Weed Just Became Legal In California & It Won't Be The Only State To Go Green In 2018

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Jan. 1, 2018 marks day one of legal recreational marijuana in California. Adults over 21 years old can now legally buy marijuana at select stores in California, as of 6 a.m. PST. Legalized marijuana in California is projected to be worth $7 million, which would make California the world's largest legal marijuana market, according to the Los Angeles Times. While Californians get high off weed and state revenue, which other states have (or will) legalize weed? With profits of that scale, many other states are expected to follow suit in 2018.

The new law indeed gives Californians more access to marijuana, but they still have to keep it at home. Under the new law, adults over 21 can legally possess up to one ounce of marijuana. For farmers, they are legally allowed to grow a maximum of six cannabis plants at home. Marijuana use in public places is still illegal under the new law, as well as smoking weed in areas that tobacco smoking is banned, according to The Huffington Post.

Other provisions for the new law include 20 different types of licenses and permits for marijuana farmers, distributors, and retailers. Starting Jan. 1, the state is expected to issue licenses for delivery that brings weed to a buyer's front door and marijuana testing labs, among other things. Many retailers and sellers will likely not receive permits from the Bureau of Cannabis Control agency as immediate as Jan. 1, so retail stores will continue to grow and open up over the course of 2018, according to The Huffington Post.

California has played a significant part in the national debate over legalizing weed, especially after a great deal of California voters voted "yes" on Prop 64, the 2016 initiative to legalize recreational marijuana use. At the time, the Los Angeles Times reported that the government estimated California could generate up to $1 billion in taxes as a result. The initiative to legalize marijuana is attempting to unravel former President Richard Nixon's failed "war on drugs" campaign. This new law will give people, who have previously been convicted of marijuana-related crimes that wouldn’t constitute as a crime under this new law, the chance to petition for their record to be cleared or reclassified in court.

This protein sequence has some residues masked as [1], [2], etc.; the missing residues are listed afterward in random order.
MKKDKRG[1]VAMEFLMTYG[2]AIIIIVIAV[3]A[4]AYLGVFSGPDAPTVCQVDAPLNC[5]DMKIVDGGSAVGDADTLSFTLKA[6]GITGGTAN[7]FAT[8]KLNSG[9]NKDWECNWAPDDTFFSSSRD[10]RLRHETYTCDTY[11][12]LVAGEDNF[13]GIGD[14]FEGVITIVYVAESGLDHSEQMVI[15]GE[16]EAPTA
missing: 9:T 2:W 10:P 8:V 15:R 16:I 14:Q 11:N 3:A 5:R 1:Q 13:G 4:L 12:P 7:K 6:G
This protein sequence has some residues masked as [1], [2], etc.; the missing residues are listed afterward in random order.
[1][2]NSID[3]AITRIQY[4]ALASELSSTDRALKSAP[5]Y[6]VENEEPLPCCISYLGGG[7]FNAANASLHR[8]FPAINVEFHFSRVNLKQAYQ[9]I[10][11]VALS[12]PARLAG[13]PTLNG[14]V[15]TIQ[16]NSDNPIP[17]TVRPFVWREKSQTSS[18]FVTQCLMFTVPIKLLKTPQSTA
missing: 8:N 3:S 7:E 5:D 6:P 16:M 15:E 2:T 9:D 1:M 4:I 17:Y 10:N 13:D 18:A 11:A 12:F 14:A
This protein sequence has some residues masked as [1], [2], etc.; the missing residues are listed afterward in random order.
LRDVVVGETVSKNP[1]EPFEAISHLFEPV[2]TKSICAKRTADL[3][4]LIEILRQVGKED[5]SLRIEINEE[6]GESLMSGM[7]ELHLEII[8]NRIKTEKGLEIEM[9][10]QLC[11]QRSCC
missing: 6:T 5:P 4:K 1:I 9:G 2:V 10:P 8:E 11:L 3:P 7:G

There are a few states that are already ahead of the game. Oregon, Washington, Washington D.C., Colorado, and Alaska all legalized recreational weed before 2018. Retail weed stores have been running since 2014 in Colorado and Washington, in Oregon since 2015, and in Alaska since 2016, according to CNN. In the 2016 state election, California, Maine, Massachusetts, and Nevada all voted to legalize marijuana in 2018. Most states have similar restrictions in play, such as prohibiting weed use in public, as well as traveling state lines with it.

There's also a list of states that are expected to pass legalization laws in 2018, including Vermont, New Jersey, and Michigan, who all have new legislation in the works. Vermont lawmakers are expected to pass the new marijuana law after House and Senate leaders reconvene after the holiday on Jan. 3, according to Forbes. By the end of 2018, it's likely that other states will be joining in with similar laws.

While legalized weed can provide more revenue and de-criminalization, many critics are still concerned that marijuana's black market will still thrive at greater rates despite legalization. The California Growers Association estimated that California produces 80 percent of the black market marijuana that is used across the United States. Raids of illegal growers in California are expected to continue through 2018, as long as the black market steadily flourishes.